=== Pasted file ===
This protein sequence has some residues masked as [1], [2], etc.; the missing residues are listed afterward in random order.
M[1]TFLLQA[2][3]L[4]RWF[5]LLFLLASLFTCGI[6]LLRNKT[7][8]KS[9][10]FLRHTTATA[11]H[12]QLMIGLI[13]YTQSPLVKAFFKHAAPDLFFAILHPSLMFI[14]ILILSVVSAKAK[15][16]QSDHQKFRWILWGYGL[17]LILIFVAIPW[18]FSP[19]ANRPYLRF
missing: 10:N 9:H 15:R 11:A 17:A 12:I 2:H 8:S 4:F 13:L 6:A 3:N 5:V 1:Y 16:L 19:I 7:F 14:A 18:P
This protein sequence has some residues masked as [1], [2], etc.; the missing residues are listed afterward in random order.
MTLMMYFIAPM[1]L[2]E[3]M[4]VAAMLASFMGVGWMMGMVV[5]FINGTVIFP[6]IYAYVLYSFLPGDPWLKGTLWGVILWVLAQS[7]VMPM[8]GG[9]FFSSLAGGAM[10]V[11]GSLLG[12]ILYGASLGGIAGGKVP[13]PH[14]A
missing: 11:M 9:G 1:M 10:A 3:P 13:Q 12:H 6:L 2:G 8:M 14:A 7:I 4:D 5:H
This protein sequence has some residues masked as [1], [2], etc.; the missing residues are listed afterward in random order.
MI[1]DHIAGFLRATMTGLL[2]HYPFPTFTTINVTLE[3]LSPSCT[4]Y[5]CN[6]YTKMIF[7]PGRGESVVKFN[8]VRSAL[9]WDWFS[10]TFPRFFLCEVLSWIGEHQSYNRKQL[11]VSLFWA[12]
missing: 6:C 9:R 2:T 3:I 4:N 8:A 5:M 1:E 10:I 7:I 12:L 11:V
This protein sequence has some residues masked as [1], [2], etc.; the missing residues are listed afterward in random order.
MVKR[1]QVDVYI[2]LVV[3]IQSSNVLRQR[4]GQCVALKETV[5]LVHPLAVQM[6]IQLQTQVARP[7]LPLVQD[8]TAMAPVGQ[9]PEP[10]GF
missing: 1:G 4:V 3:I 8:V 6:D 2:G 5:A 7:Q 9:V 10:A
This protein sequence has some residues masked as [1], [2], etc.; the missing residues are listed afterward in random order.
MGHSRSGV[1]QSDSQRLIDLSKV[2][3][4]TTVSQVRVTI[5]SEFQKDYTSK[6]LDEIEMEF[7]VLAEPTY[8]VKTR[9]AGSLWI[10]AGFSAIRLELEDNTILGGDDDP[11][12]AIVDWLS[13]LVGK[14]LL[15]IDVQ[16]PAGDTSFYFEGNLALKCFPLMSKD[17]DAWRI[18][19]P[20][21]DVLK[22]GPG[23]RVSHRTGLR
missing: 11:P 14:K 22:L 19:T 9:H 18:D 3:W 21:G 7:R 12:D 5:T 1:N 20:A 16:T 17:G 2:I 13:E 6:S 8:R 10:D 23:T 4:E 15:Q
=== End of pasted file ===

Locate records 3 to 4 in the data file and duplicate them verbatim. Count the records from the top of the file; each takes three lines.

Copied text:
This protein sequence has some residues masked as [1], [2], etc.; the missing residues are listed afterward in random order.
MI[1]DHIAGFLRATMTGLL[2]HYPFPTFTTINVTLE[3]LSPSCT[4]Y[5]CN[6]YTKMIF[7]PGRGESVVKFN[8]VRSAL[9]WDWFS[10]TFPRFFLCEVLSWIGEHQSYNRKQL[11]VSLFWA[12]
missing: 6:C 9:R 2:T 3:I 4:N 8:A 5:M 1:E 10:I 7:I 12:L 11:V
This protein sequence has some residues masked as [1], [2], etc.; the missing residues are listed afterward in random order.
MVKR[1]QVDVYI[2]LVV[3]IQSSNVLRQR[4]GQCVALKETV[5]LVHPLAVQM[6]IQLQTQVARP[7]LPLVQD[8]TAMAPVGQ[9]PEP[10]GF
missing: 1:G 4:V 3:I 8:V 6:D 2:G 5:A 7:Q 9:V 10:A